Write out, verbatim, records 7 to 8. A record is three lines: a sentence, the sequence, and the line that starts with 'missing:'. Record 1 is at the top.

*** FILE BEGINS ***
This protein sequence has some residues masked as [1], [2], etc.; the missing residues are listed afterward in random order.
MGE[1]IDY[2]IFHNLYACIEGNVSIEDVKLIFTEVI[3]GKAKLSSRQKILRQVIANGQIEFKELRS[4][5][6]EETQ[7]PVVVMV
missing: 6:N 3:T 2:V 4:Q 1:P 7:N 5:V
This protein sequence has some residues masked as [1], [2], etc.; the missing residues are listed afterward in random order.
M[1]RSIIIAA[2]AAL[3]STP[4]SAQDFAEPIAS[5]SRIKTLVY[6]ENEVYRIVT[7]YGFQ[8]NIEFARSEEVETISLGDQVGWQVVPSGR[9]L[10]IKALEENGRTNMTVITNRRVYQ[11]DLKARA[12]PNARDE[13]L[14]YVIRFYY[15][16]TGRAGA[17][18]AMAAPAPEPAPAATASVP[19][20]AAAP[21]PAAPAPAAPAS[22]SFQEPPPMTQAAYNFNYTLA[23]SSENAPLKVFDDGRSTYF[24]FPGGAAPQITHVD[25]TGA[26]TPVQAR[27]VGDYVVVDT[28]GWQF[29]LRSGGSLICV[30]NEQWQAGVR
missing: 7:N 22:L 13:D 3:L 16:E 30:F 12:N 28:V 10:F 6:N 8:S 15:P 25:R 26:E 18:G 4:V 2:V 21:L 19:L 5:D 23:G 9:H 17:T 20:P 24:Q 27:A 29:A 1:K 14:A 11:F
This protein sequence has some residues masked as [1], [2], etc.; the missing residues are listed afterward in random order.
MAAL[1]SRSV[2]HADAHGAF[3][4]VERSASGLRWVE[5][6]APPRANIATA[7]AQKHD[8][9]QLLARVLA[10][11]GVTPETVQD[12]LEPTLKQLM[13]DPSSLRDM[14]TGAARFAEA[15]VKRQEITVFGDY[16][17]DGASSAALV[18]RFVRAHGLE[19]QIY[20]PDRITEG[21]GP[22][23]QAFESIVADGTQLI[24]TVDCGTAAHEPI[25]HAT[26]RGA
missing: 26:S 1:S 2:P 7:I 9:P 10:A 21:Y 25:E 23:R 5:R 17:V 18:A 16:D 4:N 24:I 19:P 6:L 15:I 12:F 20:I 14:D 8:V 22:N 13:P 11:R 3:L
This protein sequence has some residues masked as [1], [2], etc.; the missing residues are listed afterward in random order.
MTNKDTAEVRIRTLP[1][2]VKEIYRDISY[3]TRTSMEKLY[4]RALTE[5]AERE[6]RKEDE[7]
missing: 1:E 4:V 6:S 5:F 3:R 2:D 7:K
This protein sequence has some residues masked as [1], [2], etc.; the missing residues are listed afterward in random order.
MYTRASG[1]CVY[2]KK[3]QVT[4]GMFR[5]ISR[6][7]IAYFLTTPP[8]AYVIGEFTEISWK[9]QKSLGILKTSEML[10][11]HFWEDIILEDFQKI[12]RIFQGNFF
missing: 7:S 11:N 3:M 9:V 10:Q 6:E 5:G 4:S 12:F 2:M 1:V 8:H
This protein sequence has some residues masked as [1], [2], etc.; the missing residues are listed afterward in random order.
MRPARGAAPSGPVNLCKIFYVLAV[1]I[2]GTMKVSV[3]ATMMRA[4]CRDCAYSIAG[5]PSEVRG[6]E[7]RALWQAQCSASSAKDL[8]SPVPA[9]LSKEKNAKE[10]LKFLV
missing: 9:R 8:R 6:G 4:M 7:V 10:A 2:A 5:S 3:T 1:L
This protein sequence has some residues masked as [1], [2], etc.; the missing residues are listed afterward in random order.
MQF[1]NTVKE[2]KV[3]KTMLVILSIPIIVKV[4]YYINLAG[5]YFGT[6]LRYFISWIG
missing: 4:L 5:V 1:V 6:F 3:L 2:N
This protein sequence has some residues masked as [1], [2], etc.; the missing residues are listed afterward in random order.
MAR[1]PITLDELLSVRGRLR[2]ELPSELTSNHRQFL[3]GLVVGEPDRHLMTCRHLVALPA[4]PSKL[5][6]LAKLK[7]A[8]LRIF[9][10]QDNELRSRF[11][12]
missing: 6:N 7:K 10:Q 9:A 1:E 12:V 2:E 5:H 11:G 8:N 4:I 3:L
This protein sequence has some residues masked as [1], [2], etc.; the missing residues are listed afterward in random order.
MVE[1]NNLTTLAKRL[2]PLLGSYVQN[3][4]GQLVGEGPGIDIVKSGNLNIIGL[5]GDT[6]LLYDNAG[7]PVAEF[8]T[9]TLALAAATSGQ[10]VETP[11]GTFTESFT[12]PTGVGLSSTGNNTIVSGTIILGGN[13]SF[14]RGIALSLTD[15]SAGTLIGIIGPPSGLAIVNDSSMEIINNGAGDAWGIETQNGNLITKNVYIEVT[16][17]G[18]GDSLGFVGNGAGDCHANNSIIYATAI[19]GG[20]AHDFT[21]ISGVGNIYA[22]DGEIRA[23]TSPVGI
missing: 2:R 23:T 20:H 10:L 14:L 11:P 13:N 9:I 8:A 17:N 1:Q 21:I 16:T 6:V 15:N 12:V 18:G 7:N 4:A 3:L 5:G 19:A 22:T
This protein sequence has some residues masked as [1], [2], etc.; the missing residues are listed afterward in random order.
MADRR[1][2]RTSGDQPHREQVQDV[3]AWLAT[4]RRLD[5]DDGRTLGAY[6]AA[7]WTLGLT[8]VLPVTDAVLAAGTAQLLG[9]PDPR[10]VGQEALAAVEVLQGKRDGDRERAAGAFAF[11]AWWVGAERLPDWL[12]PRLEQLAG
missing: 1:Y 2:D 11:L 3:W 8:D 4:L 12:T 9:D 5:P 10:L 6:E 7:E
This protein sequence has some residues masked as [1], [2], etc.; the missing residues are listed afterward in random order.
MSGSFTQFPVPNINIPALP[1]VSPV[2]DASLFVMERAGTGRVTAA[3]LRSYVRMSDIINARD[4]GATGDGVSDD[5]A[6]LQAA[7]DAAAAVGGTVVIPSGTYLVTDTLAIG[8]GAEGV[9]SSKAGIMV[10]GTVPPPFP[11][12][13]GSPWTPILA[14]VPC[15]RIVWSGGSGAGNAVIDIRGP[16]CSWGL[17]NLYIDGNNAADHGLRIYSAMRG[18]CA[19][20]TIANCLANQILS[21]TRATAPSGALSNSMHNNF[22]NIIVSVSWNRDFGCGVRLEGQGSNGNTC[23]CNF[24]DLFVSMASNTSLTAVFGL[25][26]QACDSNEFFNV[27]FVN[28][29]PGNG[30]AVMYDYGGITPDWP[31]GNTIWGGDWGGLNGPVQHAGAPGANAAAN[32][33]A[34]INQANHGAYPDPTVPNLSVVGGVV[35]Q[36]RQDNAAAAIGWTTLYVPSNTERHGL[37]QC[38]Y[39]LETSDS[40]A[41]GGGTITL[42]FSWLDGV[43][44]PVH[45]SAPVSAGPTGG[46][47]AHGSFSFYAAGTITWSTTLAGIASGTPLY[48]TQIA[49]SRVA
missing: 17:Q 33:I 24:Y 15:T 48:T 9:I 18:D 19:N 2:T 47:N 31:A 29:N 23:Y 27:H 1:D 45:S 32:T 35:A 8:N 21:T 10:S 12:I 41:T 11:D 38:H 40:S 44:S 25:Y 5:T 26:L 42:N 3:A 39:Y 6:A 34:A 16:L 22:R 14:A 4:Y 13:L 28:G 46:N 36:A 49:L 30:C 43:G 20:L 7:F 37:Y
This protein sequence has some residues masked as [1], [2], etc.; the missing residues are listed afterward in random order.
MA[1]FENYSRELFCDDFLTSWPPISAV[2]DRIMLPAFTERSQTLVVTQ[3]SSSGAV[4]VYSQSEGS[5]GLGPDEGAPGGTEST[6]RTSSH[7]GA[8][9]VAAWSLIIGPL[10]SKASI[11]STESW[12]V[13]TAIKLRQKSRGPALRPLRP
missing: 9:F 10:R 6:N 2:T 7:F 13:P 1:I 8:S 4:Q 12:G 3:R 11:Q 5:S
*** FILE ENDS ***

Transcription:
This protein sequence has some residues masked as [1], [2], etc.; the missing residues are listed afterward in random order.
MQF[1]NTVKE[2]KV[3]KTMLVILSIPIIVKV[4]YYINLAG[5]YFGT[6]LRYFISWIG
missing: 4:L 5:V 1:V 6:F 3:L 2:N
This protein sequence has some residues masked as [1], [2], etc.; the missing residues are listed afterward in random order.
MAR[1]PITLDELLSVRGRLR[2]ELPSELTSNHRQFL[3]GLVVGEPDRHLMTCRHLVALPA[4]PSKL[5][6]LAKLK[7]A[8]LRIF[9][10]QDNELRSRF[11][12]
missing: 6:N 7:K 10:Q 9:A 1:E 12:V 2:E 5:H 11:G 8:N 4:I 3:L